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Non-contact Infrared Thermometers

NCITs may be used to reduce cross-contamination risk and minimize the risk of spreading disease. While typically 98.6°F (37.0°C) is considered a “normal” temperature, some studies have shown that “normal” body temperature can be within a wide range, from 97°F (36.1°C) to 99°F (37.2°C). Before NCITs are used, it is important to understand the benefits, limitations, and proper use of these thermometers. Improper use of NCITs may lead to inaccurate measurements of temperature.”

Visit fda.gov for more information on non-contact infrared thermometers

Figure 1: Correct Use – Forehead unobstructed, and NCIT perpendicular to forehead and used at distance identified in manufacturer’s instructions.

Figure 2: Incorrect Use – Not perpendicular to forehead

Figure 3: Incorrect Use – Forehead exposed to direct sunlight outdoors

References
Note, this information is applicable to NCITs which are intended for a medical purpose which means that the NCIT is intended for use in the diagnosis of disease or other conditions, or in the cure, mitigation, treatment or prevention of disease and, therefore, meets the definition of “device” set forth in Section 201(h) of the Federal Food, Drug and Cosmetic Act.

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Q&A for Consumers: Hand Sanitizers and COVID-19

The FDA is working with U.S. government partners including the Centers for Disease Control and Prevention (CDC), medical product manufacturers, and international partners to address the coronavirus disease 2019 (COVID-19) outbreak.

Find the most recent FDA updates on the Coronavirus Disease 2019 page.

Q. Is hand sanitizer effective against COVID-19?

A:  The best way to prevent the spread of infections and decrease the risk of getting sick is by washing your hands with plain soap and water, advises the Centers for Disease Control and Prevention (CDC). Washing hands often with soap and water for at least 20 seconds is essential, especially after going to the bathroom; before eating; and after coughing, sneezing, or blowing one’s nose. If soap and water are not available, CDC recommends consumers use an alcohol-based hand sanitizer that contains at least 60% alcohol.

            View CDC Handwashing Recommendations at cdc.gov/handwashing/

Q. Should I be using antibacterial soap to wash my hands?

A: The best way to prevent the spread of infections and decrease the risk of getting sick is by washing your hands with plain soap and water, advises the Centers for Disease Control and Prevention (CDC). Washing hands often with soap and water for at least 20 seconds is essential, especially after going to the bathroom; before eating; and after coughing, sneezing, or blowing one’s nose. There is currently no evidence that consumer antiseptic wash products (also known as antibacterial soaps) are any more effective at preventing illness than washing with plain soap and water. In fact, some data suggests that antibacterial ingredients could do more harm than good in the long-term and more research is needed.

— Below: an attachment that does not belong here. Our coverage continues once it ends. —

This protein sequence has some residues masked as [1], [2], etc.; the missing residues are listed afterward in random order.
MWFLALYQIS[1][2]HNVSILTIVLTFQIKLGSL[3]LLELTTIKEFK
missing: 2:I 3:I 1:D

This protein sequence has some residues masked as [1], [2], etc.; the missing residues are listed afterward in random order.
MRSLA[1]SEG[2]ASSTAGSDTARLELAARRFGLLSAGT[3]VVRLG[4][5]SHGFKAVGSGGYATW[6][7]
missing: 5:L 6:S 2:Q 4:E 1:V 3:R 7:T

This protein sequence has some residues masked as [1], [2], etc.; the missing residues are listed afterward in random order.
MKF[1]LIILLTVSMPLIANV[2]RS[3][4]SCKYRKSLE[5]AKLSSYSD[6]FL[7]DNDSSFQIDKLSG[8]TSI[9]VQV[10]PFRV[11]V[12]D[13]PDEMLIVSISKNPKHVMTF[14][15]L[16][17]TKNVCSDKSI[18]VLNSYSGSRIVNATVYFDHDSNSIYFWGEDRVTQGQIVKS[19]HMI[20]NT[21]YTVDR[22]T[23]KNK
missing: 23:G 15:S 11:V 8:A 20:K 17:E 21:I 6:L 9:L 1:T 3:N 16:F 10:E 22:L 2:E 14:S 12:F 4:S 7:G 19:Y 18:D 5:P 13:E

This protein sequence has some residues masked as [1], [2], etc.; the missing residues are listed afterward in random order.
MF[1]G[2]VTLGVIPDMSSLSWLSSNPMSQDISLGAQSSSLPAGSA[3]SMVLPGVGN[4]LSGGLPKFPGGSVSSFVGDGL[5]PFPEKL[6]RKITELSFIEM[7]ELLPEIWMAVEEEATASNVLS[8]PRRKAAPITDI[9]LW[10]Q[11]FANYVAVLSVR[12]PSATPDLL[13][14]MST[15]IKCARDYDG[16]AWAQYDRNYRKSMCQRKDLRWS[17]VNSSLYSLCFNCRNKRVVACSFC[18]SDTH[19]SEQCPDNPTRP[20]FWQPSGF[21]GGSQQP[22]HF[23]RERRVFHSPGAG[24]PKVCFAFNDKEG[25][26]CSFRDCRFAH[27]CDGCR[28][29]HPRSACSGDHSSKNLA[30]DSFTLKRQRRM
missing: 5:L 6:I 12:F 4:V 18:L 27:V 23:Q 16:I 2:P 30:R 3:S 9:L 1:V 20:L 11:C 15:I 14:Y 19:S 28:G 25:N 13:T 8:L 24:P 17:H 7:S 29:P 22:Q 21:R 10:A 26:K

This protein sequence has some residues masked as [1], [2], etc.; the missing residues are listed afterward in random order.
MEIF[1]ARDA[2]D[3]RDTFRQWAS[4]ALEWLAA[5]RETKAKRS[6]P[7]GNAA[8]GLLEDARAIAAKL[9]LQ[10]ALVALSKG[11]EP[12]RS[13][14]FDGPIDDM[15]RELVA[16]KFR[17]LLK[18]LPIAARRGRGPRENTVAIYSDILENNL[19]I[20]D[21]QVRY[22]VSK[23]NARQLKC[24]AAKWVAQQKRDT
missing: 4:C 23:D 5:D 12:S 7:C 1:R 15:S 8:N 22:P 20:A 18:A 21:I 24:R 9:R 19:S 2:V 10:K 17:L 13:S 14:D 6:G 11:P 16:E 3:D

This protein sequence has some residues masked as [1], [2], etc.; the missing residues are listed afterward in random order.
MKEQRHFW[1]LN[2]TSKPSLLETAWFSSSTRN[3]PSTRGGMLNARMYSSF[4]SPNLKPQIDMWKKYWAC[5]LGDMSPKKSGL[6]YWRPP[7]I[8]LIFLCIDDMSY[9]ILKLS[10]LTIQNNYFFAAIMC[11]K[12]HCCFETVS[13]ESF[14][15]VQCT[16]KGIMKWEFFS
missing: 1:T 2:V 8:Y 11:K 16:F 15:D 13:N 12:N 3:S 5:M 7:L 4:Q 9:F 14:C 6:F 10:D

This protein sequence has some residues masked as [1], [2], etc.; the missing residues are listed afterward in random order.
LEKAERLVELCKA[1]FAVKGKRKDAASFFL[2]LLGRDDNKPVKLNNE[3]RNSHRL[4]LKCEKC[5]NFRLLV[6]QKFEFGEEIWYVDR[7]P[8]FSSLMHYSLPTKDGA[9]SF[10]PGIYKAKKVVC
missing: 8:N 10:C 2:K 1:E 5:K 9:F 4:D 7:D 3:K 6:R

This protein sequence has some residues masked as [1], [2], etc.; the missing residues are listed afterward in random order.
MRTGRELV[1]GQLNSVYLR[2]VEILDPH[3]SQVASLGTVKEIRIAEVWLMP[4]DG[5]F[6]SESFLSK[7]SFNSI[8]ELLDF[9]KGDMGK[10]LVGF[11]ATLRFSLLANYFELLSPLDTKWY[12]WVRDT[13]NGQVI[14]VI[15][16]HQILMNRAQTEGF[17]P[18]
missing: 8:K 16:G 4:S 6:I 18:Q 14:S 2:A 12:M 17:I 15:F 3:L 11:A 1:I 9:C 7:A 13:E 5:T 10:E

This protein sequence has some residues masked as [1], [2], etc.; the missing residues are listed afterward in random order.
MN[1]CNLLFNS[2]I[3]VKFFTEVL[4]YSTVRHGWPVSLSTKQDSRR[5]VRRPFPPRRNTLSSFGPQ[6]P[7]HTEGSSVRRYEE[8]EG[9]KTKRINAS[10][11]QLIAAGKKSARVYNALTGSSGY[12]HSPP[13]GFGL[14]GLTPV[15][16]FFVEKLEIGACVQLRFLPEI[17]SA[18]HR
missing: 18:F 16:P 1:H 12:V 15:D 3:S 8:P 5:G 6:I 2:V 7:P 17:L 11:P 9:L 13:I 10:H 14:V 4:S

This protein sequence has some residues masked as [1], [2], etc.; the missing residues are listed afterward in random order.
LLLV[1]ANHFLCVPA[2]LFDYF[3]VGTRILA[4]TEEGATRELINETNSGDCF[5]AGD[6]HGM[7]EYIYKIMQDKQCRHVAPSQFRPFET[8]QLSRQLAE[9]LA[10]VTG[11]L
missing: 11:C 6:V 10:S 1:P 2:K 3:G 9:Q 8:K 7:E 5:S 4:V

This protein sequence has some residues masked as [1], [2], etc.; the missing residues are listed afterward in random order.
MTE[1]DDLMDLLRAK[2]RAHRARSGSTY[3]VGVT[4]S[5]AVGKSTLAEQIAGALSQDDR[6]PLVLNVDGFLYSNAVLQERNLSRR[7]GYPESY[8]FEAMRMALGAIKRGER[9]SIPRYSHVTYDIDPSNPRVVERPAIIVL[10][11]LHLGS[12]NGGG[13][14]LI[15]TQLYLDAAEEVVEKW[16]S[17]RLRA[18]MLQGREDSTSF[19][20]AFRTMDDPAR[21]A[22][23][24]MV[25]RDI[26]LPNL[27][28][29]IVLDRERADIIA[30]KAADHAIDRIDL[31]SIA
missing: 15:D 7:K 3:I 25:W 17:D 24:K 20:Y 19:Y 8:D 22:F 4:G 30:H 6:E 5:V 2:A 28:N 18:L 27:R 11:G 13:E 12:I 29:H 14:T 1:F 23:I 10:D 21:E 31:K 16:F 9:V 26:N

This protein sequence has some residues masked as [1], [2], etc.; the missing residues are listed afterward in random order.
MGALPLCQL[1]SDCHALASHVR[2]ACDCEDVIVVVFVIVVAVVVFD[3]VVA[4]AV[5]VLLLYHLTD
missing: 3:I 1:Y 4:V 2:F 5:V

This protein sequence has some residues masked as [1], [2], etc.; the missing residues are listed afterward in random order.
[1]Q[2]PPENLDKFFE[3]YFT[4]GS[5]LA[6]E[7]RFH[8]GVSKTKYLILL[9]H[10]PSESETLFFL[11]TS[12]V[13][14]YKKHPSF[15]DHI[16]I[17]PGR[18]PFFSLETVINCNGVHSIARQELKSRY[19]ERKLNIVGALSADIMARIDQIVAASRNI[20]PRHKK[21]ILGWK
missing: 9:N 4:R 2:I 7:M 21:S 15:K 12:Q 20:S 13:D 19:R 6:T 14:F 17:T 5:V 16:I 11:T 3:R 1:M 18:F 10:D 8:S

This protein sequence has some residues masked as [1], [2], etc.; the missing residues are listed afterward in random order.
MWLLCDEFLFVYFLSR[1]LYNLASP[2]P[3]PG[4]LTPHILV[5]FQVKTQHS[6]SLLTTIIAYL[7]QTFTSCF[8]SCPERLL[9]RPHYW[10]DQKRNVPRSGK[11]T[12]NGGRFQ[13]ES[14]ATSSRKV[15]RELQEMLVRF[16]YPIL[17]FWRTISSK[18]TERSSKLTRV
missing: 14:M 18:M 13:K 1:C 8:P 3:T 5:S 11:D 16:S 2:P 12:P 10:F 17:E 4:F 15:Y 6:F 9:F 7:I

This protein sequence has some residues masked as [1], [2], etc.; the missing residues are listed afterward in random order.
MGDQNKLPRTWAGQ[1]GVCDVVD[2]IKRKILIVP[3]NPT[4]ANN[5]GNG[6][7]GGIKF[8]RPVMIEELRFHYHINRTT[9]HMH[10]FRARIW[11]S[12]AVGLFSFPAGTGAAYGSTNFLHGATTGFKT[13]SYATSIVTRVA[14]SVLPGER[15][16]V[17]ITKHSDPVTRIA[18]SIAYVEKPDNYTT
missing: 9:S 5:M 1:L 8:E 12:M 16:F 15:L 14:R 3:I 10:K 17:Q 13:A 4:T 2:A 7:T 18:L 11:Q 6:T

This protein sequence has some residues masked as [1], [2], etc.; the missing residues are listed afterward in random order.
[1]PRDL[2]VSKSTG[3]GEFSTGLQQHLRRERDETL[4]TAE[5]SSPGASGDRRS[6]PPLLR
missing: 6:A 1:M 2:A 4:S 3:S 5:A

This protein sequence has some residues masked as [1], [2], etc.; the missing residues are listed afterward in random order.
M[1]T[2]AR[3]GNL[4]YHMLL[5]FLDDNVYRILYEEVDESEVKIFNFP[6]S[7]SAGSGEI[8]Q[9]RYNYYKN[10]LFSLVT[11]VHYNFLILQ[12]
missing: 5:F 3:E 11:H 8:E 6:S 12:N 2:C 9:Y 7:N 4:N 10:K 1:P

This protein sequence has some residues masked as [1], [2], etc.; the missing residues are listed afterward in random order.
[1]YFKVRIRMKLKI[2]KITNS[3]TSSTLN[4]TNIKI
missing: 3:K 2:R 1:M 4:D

For additional information, see Topical Antiseptic Products: Hand Sanitizers and Antibacterial Soaps.

Q. Many surface cleaners and disinfectants say they can be used against SARS-CoV-2. What does this mean? Can I use these products on my hands or body to prevent or treat the virus?

A:  Always follow the instructions on household cleaners. Do not use disinfectant sprays or wipes on your skin because they may cause skin and eye irritation. Disinfectant sprays or wipes are not intended for use on humans or animals. Disinfectant sprays or wipes are intended for use on hard, non-porous surfaces.

View the current list of products that meet EPA’s criteria for use against SARS-CoV-2, the cause of COVID-19.

Q. Where should hand sanitizer be stored?

A:   Hand sanitizer should be stored out of reach, and sight, of children. It should not be stored above 105°F (for example, it should not be stored in a car during the summer months).

Visit fda.gov/ to read more Q&A’s for Consumers: Hand Sanitizers and COVID-19

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Updated Interim Enforcement Response Plan for Coronavirus Disease 2019 (COVID-19)

“This Updated Interim Enforcement Response Plan for Coronavirus Disease 2019 (COVID-19) provides instructions and guidance to Area Offices and compliance safety and health officers (CSHOs) for handling COVID-19-related complaints, referrals, and severe illness reports. On May 26, 2020, the previous memorandum on this topic[1] will be rescinded, and this new Updated Interim Enforcement Response Plan will go into and remain in effect until further notice. This guidance is intended to be time-limited to the current COVID-19 public health crisis. Please frequently check OSHA’s webpage at www.osha.gov/coronavirus for updates.”

Attachments from the Updated Interim Enforcement Response Plan:

  • Specific enforcement procedures (Attachment 1)
  • A sample employer letter for COVID-19 activities (Attachment 2)
  • A sample hazard alert letter (Attachment 3)
  • A sample alleged violation description for a citation under the general duty clause, Section 5(a)(1), of the Occupational Safety and Health (OSH) Act (Attachment 4)
  • Additional references, including OSHA’s prior COVID-19-related enforcement memoranda (Attachment 5)
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When to wear gloves

“For the general public, CDC recommends wearing gloves when you are cleaning or caring for someone who is sick.”

In most other situations, like running errands, wearing gloves is not necessary. Instead, practice everyday preventive actions like keeping social distance (at least 6 feet) from others, washing your hands with soap and water for 20 seconds (or using a hand sanitizer with at least 60% alcohol), and wearing a cloth face covering when you have to go out in public.”